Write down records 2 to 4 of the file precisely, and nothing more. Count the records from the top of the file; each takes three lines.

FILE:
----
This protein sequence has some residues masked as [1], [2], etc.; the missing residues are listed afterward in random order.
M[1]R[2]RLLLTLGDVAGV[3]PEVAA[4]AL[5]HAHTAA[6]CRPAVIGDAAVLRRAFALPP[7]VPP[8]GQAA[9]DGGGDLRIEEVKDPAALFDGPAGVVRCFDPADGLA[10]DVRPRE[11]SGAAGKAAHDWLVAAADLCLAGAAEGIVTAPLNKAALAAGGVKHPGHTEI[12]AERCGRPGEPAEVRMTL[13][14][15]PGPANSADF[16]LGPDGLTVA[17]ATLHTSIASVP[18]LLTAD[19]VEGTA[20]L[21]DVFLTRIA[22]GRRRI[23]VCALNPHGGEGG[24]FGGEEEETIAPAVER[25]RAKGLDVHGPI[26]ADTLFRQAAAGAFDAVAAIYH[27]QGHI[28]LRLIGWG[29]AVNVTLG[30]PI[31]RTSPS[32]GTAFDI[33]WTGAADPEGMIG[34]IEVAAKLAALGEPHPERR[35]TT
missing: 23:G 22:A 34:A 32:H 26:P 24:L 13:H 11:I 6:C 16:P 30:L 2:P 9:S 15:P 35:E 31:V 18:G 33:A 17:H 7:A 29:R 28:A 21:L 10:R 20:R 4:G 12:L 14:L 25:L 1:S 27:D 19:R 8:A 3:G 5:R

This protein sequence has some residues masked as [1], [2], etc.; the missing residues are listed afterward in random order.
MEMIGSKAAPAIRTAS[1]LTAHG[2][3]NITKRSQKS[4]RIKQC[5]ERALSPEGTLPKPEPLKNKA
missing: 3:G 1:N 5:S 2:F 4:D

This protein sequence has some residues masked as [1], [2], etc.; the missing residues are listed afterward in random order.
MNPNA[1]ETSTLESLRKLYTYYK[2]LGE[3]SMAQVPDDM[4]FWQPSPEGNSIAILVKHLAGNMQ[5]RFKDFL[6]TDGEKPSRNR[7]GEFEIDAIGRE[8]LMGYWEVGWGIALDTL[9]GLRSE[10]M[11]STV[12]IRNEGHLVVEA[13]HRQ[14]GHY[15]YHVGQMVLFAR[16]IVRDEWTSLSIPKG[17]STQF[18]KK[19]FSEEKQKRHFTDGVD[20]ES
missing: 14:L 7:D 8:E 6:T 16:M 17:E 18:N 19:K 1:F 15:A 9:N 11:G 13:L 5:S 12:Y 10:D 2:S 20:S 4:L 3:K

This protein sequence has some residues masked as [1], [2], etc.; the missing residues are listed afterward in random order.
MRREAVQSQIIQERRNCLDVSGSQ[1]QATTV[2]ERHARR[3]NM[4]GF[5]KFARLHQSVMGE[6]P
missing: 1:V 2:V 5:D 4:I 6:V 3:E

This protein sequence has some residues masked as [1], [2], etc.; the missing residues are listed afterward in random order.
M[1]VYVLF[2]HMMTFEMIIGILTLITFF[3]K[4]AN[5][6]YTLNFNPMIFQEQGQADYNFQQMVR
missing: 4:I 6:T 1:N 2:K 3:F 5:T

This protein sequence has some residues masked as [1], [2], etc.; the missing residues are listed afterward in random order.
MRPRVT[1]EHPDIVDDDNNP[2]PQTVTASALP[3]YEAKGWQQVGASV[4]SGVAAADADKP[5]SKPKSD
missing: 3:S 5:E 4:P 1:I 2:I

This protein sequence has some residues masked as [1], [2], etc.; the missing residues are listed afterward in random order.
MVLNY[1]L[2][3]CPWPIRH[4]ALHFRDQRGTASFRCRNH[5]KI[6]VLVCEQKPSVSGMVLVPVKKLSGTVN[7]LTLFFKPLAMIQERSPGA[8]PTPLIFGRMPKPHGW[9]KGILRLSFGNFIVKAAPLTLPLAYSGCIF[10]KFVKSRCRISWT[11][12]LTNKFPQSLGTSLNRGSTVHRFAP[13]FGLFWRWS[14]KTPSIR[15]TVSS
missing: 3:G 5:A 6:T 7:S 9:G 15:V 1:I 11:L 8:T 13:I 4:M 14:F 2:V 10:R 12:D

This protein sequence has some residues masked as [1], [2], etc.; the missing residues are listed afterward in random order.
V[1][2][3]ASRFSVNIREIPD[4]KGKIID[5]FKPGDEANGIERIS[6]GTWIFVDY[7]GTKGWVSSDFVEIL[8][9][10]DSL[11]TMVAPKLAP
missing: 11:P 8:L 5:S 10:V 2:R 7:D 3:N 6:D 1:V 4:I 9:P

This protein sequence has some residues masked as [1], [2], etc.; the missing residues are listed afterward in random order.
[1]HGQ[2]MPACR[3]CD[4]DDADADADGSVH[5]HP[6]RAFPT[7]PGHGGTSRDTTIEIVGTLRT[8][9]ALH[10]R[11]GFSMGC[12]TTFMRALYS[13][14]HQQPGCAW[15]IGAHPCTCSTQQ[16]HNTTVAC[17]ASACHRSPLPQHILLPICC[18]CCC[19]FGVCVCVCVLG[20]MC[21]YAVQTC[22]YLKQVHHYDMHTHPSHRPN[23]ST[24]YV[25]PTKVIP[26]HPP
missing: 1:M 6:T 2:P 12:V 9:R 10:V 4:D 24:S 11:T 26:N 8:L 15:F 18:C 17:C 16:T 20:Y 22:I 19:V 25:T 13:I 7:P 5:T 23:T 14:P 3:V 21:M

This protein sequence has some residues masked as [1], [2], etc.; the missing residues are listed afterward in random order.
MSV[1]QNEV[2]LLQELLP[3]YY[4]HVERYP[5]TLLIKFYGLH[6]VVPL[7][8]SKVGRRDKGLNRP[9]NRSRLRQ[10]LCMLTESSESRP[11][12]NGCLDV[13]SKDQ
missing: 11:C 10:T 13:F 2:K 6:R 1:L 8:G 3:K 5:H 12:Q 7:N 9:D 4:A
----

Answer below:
This protein sequence has some residues masked as [1], [2], etc.; the missing residues are listed afterward in random order.
MEMIGSKAAPAIRTAS[1]LTAHG[2][3]NITKRSQKS[4]RIKQC[5]ERALSPEGTLPKPEPLKNKA
missing: 3:G 1:N 5:S 2:F 4:D

This protein sequence has some residues masked as [1], [2], etc.; the missing residues are listed afterward in random order.
MNPNA[1]ETSTLESLRKLYTYYK[2]LGE[3]SMAQVPDDM[4]FWQPSPEGNSIAILVKHLAGNMQ[5]RFKDFL[6]TDGEKPSRNR[7]GEFEIDAIGRE[8]LMGYWEVGWGIALDTL[9]GLRSE[10]M[11]STV[12]IRNEGHLVVEA[13]HRQ[14]GHY[15]YHVGQMVLFAR[16]IVRDEWTSLSIPKG[17]STQF[18]KK[19]FSEEKQKRHFTDGVD[20]ES
missing: 14:L 7:D 8:E 6:T 16:M 17:E 18:N 19:K 1:F 15:A 9:N 11:G 13:L 5:S 12:Y 10:D 2:S 20:S 4:L 3:K

This protein sequence has some residues masked as [1], [2], etc.; the missing residues are listed afterward in random order.
MRREAVQSQIIQERRNCLDVSGSQ[1]QATTV[2]ERHARR[3]NM[4]GF[5]KFARLHQSVMGE[6]P
missing: 1:V 2:V 5:D 4:I 6:V 3:E